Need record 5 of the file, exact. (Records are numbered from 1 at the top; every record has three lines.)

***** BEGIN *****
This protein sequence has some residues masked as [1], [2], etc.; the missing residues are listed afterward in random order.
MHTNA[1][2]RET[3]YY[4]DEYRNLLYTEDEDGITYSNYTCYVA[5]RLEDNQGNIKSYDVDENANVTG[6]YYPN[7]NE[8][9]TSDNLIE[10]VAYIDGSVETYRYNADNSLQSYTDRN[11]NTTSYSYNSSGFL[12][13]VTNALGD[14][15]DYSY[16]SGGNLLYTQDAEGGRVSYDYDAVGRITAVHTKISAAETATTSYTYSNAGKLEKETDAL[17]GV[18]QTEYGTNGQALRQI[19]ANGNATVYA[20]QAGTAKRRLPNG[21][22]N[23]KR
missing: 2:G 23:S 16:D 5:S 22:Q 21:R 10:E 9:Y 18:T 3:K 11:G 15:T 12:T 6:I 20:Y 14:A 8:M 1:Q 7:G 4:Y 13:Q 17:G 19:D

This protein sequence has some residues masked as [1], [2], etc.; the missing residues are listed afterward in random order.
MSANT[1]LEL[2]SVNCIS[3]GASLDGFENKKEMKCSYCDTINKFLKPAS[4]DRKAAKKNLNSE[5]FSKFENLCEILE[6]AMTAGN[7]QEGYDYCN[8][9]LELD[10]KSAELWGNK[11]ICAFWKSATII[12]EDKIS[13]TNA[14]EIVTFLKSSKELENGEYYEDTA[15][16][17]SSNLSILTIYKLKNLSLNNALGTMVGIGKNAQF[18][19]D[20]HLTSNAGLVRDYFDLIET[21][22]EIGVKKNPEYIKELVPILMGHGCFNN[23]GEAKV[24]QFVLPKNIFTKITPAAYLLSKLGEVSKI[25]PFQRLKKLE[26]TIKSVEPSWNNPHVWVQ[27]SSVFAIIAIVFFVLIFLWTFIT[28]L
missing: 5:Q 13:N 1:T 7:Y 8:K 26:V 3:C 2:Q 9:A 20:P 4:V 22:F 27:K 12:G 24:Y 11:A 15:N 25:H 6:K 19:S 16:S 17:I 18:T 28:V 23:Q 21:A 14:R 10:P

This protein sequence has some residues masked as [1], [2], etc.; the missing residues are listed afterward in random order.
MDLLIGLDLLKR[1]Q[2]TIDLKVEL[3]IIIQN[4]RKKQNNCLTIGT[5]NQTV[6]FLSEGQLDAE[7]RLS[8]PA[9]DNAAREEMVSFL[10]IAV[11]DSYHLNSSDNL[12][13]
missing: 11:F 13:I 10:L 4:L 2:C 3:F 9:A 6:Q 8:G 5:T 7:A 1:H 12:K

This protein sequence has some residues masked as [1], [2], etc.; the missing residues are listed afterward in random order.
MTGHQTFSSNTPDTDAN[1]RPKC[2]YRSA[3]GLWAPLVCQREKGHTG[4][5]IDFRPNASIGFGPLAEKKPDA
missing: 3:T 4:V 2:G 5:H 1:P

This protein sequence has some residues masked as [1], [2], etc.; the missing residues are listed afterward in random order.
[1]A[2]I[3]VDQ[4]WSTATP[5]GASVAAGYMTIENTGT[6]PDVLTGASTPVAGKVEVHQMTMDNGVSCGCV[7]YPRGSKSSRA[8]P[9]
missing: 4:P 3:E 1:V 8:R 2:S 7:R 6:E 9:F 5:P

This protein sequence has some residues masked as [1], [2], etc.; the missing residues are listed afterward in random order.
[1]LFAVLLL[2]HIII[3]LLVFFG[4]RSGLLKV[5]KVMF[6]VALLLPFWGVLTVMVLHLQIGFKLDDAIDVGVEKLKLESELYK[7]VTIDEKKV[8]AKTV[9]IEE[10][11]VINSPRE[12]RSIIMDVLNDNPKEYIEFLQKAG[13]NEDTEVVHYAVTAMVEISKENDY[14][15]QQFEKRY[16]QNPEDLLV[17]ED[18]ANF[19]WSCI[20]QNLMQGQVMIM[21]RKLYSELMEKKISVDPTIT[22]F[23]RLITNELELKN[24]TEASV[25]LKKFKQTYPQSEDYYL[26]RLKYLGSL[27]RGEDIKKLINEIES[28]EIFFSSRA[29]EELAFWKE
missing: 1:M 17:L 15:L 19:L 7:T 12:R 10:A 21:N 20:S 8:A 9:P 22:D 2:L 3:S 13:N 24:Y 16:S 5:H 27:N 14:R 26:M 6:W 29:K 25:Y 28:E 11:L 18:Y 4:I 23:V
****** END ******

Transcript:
This protein sequence has some residues masked as [1], [2], etc.; the missing residues are listed afterward in random order.
[1]A[2]I[3]VDQ[4]WSTATP[5]GASVAAGYMTIENTGT[6]PDVLTGASTPVAGKVEVHQMTMDNGVSCGCV[7]YPRGSKSSRA[8]P[9]
missing: 4:P 3:E 1:V 8:R 2:S 7:R 6:E 9:F 5:P